3. While some churches have responded to the challenge, many have not. David Smith, U.S. Director of Mobilization for WEC International, with its long record of missions to unreached peoples, wrote the following response to the list of 6000 unreached groups in a letter dated August 26, 1992, "We are somewhat curious. In the years we have been involved, we have communicated with every church that has shown interest. We have aggressively communicated with them. We have had five that have really adopted… I hope other missions are having more success." Since 1989 only eleven churches have adopted unreached people groups through the Adopt-A-People Clearinghouse. In fact, the Adopt-A-People Clearinghouse is aware of only 100 unreached peoples that have been adopted in all these years.
  4. We who are in the data collection, analysis and dissemination process have sometimes confused those we wish to mobilize by the variety of models we have proposed for understanding the state of Christianity. For example, one researcher has given technical meanings to terms such as "Christian" and "evangelized" that run counter to the intuition of most practitioners. David Hesselgrave, head of the Evangelical Mission Society, has noted that these terms are "up for grabs." As Pete Holzmann has researched this issue extensively in recent months, he notes that there appear to be two areas of misunderstanding and disagreement among various parties. He observes, "We can live with disagreement, as long as we understand each other and treat each other with the love and respect God requires of us." The two major areas of focus are: 1)What is the proper meaning of exposure to the Gospel, and how is it measured? and 2)What is the proper meaning of response to the Gospel, and how is it measured?

David Barrett has done us all a service by trying to quantify the level of exposure to the gospel that has been given to various segments of our world.

Measuring Response

What about measuring response to the gospel? This relates directly to our subject of reaching the unreached peoples. We can all think of some people groups that need no cross-cultural assistance to evangelize their own people and thus are clearly reached. We also know other people groups that just as clearly require cross-cultural assistance and thus are unreached. And we all know yet other groups for which the need for cross-cultural assistance is uncertain and thus we find them difficult to classify.

Billy Graham has stated that it takes 5% effort to win a person to Christ and 95% effort to ground that person in his faith in Christ. We need to be careful that in our zeal to get to the clearly unreached people groups we don't abort God's purposes for those groups which have a good start but still require cross-cultural assistance.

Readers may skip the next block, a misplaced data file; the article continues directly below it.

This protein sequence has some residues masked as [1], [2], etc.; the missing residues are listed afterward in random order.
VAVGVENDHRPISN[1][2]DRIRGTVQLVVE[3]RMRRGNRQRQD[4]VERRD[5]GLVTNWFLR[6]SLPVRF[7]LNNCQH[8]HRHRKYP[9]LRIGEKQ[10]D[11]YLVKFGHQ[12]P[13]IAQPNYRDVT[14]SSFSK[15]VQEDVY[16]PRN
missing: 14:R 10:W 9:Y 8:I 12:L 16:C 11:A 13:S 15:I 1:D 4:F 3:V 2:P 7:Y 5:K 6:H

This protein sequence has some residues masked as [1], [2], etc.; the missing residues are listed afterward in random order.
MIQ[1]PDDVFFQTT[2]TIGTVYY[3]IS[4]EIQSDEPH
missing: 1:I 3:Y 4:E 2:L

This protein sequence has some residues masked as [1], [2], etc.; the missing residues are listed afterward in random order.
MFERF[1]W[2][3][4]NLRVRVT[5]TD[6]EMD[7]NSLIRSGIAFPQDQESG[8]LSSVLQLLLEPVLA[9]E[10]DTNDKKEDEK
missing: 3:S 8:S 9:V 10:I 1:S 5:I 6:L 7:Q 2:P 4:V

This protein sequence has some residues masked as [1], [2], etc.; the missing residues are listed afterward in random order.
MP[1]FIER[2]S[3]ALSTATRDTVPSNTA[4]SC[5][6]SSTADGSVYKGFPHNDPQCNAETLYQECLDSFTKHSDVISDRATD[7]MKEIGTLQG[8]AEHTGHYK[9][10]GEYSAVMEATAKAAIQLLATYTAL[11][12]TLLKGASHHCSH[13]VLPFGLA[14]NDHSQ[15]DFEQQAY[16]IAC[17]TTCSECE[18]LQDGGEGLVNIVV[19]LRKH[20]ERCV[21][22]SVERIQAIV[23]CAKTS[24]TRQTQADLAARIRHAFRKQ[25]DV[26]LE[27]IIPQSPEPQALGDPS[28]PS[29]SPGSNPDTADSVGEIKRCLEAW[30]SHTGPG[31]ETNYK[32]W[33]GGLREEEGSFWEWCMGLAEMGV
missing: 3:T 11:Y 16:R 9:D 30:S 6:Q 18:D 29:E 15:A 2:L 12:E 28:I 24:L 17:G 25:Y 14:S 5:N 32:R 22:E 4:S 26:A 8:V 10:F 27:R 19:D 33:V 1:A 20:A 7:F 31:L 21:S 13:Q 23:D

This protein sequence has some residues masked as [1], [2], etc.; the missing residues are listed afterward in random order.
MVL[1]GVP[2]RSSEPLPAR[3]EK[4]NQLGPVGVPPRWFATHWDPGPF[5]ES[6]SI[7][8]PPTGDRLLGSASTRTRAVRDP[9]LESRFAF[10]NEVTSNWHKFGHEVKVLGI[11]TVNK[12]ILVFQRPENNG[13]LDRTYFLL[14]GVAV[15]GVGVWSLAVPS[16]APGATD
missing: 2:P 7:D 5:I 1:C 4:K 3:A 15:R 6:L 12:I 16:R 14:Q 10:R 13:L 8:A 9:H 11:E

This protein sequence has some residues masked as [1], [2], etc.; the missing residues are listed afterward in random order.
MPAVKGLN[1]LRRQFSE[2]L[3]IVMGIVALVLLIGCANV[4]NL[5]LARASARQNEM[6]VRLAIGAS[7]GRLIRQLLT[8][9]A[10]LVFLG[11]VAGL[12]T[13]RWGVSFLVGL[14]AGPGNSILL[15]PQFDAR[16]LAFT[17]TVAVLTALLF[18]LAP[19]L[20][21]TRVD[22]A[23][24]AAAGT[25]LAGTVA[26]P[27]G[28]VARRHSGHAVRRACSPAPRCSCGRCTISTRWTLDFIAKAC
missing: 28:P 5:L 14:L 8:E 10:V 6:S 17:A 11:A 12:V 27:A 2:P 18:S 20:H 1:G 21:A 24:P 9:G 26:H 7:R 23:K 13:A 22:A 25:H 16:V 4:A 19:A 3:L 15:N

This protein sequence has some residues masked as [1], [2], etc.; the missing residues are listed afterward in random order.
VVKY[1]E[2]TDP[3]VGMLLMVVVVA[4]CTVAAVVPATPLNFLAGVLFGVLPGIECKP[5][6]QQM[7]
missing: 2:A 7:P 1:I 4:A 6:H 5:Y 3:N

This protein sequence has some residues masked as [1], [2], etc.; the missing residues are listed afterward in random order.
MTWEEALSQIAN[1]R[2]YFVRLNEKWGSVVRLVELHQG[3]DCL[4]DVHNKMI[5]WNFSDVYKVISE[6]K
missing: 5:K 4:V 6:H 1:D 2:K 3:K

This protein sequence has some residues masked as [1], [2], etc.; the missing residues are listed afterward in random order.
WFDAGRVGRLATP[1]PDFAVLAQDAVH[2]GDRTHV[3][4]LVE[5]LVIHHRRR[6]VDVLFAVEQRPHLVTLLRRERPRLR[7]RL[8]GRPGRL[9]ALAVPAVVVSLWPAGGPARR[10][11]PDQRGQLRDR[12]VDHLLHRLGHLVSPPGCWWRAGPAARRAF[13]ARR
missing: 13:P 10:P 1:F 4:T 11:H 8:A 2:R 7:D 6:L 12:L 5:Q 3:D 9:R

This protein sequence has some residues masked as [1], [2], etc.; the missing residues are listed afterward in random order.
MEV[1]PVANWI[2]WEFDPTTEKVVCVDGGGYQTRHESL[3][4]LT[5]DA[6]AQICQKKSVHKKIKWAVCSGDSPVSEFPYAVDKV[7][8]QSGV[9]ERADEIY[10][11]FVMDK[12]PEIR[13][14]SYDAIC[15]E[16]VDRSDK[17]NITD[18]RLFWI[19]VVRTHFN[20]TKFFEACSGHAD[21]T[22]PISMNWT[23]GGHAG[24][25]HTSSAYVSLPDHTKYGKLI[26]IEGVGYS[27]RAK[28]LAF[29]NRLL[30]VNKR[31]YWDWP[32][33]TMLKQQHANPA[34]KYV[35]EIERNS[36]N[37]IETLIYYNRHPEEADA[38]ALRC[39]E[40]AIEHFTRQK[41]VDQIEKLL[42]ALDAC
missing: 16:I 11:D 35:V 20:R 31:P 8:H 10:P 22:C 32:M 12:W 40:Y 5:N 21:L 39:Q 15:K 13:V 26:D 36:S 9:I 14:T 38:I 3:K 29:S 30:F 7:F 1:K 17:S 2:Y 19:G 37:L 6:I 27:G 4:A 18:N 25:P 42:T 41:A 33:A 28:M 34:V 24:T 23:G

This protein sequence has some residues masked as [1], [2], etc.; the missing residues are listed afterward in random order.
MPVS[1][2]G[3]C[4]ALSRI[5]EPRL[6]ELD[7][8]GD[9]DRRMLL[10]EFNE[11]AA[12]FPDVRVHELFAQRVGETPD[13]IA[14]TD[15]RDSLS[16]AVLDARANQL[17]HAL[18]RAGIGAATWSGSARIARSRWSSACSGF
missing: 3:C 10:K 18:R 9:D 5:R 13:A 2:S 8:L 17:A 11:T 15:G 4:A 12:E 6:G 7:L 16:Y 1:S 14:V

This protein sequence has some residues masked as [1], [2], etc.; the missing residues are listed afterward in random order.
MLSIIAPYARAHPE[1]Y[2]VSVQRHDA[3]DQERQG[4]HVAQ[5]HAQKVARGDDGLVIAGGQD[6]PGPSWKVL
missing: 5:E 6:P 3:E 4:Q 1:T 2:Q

The sheer number of people that call themselves Christian in a given people group can give a clue to whether a group is reached or not, but is by no means determinative.

Dr. Paul Kauffman is an early Pentecostal missionary and the originator of the very fine periodical Asian Outreach. He has developed one of the best and most succinct answers to the question of "When is a people group reached?"

It is reached when the believers in that group have been sufficiently grounded in the Word of God that they can be identified as disciples of Jesus Christ, who will then begin to multiply themselves in their own people group and then into other groups--in obedience to Christ's commands.

Friends of the International Society for Frontier Missiology, here are some suggestions:

  1. We must repent from all that has hindered the advance of the gospel to the unreached.
  2. We must state clearly the definitions we are using to have a standard of accountabiltiy.
  3. We must communicate with clarity in a user- friendly way to bring the light of understanding to the unfinished task.
  4. We must understand the differences between our own theological and statistical bases in order to understand where it is that we can work in unity and where we work on separate paths.
  5. We must all give a clarion call. It would be sad to be left out of the greatest harvest of all time, of the reaching of the unreached peoples, of penetrating the last vestiges of enemy stronghold on peoples, as the kingdoms of this world are becoming the kingdoms of our God and His Christ.